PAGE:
Kumu Clinic News & Articles

April 7, 2017

What is Magnesium? How it Functions in the Body

Without magnesium we could not produce energy, our muscles would be in a permanent state of contraction, and we could not adjust the levels of cholesterol produced and released into the bloodstream.

Originally published at Ancientminerals.com

Magnesium ions regulate over 300 biochemical reactions in the body through their role as enzyme co-factors. They also play a vital role in the reactions that generate and use ATP, the fundamental unit of energy within the body’s cells.

Why does magnesium have such a far-reaching impact on the body? The secret is how it functions within the cells, even now a subject of intense study with entire journals dedicated to its research.

In this article, learn how magnesium regulates and maintains:

  • Enzyme activity, enabling thousands of bio-chemical processes
  • Energy production and ATP, the energy storage unit of the body’s cells
  • DNA and RNA, the body’s internal instructions for building proteins and new cells
  • Mineral balance, necessary to maintain cell life


Magnesium is the second most abundant element inside human cells and the fourth most abundant positively charged ion in the human body.1 2 Within the body’s cells, it serves literally hundreds of functions.

In nature, magnesium can be found in many different forms, bonded with other atoms, such as:

  • Magnesium chloride, found naturally in the sea
  • Magnesite, the insoluble rock salt also known as magnesium carbonate
  • In plant matter, as the central element in chlorophyll

Magnesium is the second most abundant element inside human cells.

One readily accessible and easily absorbed form of magnesium is magnesium chloride. Because it is soluble in water, magnesium chloride readily dissociates, increasing rate of absorption.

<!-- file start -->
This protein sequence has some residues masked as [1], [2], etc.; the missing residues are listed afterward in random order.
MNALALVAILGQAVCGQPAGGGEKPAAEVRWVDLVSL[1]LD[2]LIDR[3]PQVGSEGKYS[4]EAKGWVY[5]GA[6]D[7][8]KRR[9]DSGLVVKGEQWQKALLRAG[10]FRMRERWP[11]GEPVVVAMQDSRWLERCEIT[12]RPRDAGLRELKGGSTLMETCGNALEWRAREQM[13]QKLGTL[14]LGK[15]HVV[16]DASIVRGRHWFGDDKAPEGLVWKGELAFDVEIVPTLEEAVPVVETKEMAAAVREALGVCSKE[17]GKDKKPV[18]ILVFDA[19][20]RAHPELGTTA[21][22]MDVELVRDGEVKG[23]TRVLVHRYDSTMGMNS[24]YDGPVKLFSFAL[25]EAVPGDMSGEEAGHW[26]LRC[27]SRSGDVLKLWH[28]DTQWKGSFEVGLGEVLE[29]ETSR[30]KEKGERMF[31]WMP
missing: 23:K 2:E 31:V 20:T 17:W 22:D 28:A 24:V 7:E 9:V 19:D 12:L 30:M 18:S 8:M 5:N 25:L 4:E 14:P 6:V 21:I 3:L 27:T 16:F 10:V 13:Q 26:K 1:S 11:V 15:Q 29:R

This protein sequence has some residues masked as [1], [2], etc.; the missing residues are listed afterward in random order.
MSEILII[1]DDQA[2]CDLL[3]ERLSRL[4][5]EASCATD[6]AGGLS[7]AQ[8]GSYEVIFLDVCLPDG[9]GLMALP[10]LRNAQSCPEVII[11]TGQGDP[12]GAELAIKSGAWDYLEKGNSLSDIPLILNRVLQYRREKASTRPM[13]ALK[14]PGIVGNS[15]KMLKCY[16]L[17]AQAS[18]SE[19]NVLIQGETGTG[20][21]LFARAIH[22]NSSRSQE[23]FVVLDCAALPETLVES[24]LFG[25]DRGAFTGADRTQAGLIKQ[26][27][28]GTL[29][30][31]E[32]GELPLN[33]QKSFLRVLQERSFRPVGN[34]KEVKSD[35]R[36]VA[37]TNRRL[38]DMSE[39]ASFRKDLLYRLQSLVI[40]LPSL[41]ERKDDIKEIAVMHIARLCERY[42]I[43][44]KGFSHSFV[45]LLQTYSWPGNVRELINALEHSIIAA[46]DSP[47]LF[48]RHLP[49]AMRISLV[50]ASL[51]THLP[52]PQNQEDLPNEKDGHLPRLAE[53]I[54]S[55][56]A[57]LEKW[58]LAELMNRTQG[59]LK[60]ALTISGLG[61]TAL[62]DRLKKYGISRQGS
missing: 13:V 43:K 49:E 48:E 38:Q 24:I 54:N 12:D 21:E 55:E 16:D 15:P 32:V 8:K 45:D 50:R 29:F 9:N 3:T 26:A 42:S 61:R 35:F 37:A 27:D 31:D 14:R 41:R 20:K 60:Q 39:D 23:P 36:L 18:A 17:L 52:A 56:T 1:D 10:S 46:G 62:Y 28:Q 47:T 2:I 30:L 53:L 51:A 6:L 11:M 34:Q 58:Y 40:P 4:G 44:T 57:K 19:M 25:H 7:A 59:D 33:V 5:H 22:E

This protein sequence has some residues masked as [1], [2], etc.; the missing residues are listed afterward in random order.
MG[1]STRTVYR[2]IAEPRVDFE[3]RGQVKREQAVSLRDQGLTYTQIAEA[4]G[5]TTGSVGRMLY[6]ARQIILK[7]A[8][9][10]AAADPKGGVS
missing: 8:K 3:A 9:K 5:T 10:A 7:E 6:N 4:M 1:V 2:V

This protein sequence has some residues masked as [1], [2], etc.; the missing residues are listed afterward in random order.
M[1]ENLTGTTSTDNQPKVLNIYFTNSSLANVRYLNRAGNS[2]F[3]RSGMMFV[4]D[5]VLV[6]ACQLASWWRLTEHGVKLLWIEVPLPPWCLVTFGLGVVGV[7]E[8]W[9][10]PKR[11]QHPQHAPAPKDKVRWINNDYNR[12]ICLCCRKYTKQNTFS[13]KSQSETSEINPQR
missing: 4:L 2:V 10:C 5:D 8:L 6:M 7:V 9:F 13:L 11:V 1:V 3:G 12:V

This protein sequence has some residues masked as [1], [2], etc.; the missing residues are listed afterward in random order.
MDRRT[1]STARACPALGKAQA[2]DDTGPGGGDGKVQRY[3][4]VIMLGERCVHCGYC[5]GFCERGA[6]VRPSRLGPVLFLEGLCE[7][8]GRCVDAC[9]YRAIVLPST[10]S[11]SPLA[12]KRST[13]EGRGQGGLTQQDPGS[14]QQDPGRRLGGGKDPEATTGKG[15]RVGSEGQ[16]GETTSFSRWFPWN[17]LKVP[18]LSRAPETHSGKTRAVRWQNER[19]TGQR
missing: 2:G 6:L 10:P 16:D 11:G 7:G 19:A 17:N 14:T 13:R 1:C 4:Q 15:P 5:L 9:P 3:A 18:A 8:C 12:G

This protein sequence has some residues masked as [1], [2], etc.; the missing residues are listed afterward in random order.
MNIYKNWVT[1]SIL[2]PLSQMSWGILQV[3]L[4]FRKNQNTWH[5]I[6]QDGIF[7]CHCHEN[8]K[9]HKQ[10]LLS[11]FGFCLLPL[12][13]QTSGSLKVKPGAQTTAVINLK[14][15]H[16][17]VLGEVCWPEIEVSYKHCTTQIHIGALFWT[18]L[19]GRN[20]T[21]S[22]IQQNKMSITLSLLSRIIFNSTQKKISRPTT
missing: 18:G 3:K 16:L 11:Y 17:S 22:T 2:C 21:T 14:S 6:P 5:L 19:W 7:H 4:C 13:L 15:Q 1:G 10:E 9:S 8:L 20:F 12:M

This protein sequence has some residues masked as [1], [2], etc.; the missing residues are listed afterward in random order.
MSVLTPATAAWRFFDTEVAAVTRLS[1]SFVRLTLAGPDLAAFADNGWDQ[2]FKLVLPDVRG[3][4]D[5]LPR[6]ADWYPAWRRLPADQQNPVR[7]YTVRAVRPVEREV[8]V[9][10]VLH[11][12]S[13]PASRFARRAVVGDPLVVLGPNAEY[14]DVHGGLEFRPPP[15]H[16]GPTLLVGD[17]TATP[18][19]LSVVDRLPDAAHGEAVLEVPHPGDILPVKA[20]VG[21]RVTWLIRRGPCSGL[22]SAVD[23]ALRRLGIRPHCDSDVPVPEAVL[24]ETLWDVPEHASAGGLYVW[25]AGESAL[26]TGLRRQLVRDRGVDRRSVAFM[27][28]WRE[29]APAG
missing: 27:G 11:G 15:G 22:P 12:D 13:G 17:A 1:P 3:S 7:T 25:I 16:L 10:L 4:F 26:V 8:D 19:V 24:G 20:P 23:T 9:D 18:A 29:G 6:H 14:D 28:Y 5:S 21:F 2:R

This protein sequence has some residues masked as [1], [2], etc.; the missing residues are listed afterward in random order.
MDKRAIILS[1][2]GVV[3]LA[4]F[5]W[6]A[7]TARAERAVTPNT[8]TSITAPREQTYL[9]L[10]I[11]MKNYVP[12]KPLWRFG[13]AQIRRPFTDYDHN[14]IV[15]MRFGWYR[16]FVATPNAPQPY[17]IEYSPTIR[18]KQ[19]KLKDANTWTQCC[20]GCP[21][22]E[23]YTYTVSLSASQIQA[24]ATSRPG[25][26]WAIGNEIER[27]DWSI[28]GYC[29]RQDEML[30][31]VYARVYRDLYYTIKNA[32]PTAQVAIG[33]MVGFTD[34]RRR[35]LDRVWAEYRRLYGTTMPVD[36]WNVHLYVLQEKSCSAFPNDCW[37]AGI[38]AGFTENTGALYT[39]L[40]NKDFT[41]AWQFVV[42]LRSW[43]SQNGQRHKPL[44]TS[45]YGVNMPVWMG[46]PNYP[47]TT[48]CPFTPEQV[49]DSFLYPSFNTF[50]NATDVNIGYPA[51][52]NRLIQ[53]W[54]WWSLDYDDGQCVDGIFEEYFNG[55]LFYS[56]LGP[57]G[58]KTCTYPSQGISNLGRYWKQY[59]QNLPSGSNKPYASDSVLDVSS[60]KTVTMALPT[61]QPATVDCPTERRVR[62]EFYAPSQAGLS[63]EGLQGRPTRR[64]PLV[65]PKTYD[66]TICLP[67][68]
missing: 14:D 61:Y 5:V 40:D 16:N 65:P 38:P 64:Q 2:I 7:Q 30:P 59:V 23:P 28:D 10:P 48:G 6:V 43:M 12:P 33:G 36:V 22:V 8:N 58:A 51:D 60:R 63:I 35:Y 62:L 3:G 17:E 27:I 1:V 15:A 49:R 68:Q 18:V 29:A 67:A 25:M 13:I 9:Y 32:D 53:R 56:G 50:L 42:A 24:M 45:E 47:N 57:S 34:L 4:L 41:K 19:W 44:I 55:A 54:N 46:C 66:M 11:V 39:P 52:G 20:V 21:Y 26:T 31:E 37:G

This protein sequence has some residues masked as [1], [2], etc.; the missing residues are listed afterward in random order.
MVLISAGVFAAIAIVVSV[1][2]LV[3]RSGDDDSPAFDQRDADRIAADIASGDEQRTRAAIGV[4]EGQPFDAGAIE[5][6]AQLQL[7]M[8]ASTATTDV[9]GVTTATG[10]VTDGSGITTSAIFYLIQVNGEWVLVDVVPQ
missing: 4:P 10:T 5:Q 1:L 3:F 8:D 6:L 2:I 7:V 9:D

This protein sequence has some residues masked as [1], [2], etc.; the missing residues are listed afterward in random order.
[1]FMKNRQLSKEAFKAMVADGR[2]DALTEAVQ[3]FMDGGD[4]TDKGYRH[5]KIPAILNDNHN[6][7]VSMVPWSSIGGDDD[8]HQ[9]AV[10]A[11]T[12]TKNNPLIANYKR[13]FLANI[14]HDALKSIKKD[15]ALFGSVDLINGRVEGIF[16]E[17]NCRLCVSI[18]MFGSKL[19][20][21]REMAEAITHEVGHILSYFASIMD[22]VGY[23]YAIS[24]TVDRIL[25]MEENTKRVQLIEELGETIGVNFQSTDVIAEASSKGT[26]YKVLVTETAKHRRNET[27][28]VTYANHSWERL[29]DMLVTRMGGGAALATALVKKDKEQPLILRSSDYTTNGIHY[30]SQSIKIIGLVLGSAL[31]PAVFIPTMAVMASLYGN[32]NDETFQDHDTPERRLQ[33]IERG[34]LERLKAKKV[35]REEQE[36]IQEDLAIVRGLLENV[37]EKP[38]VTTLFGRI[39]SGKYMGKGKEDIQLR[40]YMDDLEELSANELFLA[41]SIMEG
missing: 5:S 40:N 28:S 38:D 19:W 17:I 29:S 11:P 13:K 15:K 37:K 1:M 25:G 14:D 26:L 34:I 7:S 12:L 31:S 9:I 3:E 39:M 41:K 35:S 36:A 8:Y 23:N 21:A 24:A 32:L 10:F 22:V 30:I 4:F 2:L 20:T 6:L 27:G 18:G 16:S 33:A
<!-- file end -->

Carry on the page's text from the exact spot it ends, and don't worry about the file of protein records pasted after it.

All organic matter—plants, animals, and the human body—is made up of combinations of elements such as such as oxygen, carbon, and hydrogen.

These tiny building blocks join to create the compounds that make up our:

  • Tissues
  • Bodily fluids
  • Microscopic elements that regulate the body’s function.

Oxygen, carbon, hydrogen and nitrogen form the basis of compounds found in all living matter. Beyond compounds built from these four most common elements, the rest of the body’s contents is made up of minerals.

Magnesium is a macro-mineral, which, unlike trace minerals, is needed by the body in large amounts. Calcium, sodium, and potassium are also macro-minerals. The average human body contains about 25 grams of magnesium, one of the six essential minerals that must be supplied in the diet.

Once magnesium enters the body through food, supplements, or topical applications, it is broken down and released to form independent magnesium atoms, or “ions”. In its ionic form, magnesium has a positive charge, commonly noted as Mg2+.

Magnesium cations function as a part of the structure of the body through their presence in bone. But arguably more important is their function as cell regulators in hundreds of chemical reactions throughout the body.

Read more at at Ancientminerals.com…

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